The year 1918 was brutal. It wasn’t due to World War I. It was the flu.

Without few treatment options, the flu killed 50 million people worldwide. It was passed from person to person in a “contagion.”

Every parent of a sick child asks the question, “Is he (or she) contagious?” Something is contagious if it spreads from one person to another.

We all need to be contagious, in the best possible way.

Life has one fundamental truth:

People do what people see.

While we rely on education to teach, most things are caught, not taught. While facts can tell you what to do, other people show us how to do.

Think of your attitude. What happens when someone smiles at you? It is hard not to smile back. You caught their “bug” created by their actions.

I was the passenger on a mission trip bus. Actually, I was a passenger on an attitude collision. It pushed me into the whirlwind of a negative contagious example.

The bus entered the Washington, D.C. traffic pattern at rush hour. Unfamiliar roundabouts kept the driver from getting in the right lane to turn to our destination. We circled more times than we could count.

Hours passed since the teens gulped down their Big Macs at a far-distant town. Now, hunger and anger fueled a lethal and explosive mixture.

It started with a few grumblers. The more times around the curve seeing the same scenery the more the caustic chorus grew. Grumbles changed from a low howl to frantic shouts. Soon, everyone’s mood turned sour.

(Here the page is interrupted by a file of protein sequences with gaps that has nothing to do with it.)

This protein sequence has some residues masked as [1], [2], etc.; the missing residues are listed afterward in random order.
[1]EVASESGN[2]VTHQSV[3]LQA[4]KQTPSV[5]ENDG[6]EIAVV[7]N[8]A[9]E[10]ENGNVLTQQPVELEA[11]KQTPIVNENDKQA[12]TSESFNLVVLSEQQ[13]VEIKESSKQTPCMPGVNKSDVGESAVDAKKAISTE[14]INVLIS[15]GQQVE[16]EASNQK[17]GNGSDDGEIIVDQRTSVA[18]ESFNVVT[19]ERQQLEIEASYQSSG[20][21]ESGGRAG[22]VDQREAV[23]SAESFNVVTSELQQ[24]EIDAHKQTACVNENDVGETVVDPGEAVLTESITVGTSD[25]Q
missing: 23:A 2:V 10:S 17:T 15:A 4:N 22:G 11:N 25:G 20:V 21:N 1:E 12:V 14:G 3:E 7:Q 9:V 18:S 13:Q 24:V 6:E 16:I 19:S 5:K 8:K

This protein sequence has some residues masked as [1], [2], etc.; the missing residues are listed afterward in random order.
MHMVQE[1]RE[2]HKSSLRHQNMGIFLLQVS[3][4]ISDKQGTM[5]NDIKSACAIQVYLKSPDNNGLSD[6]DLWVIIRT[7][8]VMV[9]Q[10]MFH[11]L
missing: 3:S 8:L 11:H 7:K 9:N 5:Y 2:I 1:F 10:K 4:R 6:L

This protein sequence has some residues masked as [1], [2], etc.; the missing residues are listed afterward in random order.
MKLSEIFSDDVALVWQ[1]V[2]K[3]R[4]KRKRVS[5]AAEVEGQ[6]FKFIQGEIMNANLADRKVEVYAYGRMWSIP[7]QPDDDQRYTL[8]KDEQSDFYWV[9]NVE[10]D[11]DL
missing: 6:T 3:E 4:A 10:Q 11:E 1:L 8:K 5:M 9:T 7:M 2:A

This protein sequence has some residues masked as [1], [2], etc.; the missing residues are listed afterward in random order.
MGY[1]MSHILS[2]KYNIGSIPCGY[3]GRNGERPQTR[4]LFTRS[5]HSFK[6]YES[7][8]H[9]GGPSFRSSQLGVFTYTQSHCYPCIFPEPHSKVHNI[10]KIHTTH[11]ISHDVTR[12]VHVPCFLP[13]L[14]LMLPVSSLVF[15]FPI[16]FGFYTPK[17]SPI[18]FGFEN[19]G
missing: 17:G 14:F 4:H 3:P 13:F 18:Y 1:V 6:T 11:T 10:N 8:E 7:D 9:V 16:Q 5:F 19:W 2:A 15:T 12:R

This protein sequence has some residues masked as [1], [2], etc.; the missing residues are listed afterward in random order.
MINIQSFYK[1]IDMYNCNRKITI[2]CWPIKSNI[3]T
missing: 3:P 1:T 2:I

Such is the contagiousness of an example.

Most people don’t think of their example but should.

Marcus Aurelius, the last good emperor of Rome, opened The Meditations with a list of people who had affected his life. He watched how they lived and brought into his life what he saw.

The Jewish rabbi Menahem Mendel knew the power of a well-lived example for a child. He instructed:

“If you truly wish your child to study Torah, study it yourself in their presence. They will follow your example. Otherwise, they will not themselves study Torah, but will simply instruct their children to do so.”

Do you want to change the lives of others? Don’t tell them what to do. Give them a good positive example.

It is cheap, easy, and ineffective to lecture, scold, or remind those others of what we know. But when we live well will gain subtle attention.

How can I help younger people with their children? It’s not by telling them my parenting stories or giving them correct answers. It’s how I treat my adult children and my grandchildren. That’s the loudest megaphone of all.

How do we make our example count?

Be intentional about actions but not arrogant. Accept the fact that others do watch. Some will look to criticize, but many are curious about why you do what you do. Decide what is you can teach by your daily life.

Everyone knows the “know-it-alls” who are abrasive and overbearing. If your attitude shouts at people, they can never hear the whisper of your example.

Get your life clear. Every day line your life up with your values. (I amazed at how hard this is.) If your actions mirror your words, people will listen.

Remember, people do what people see. What do they see in you?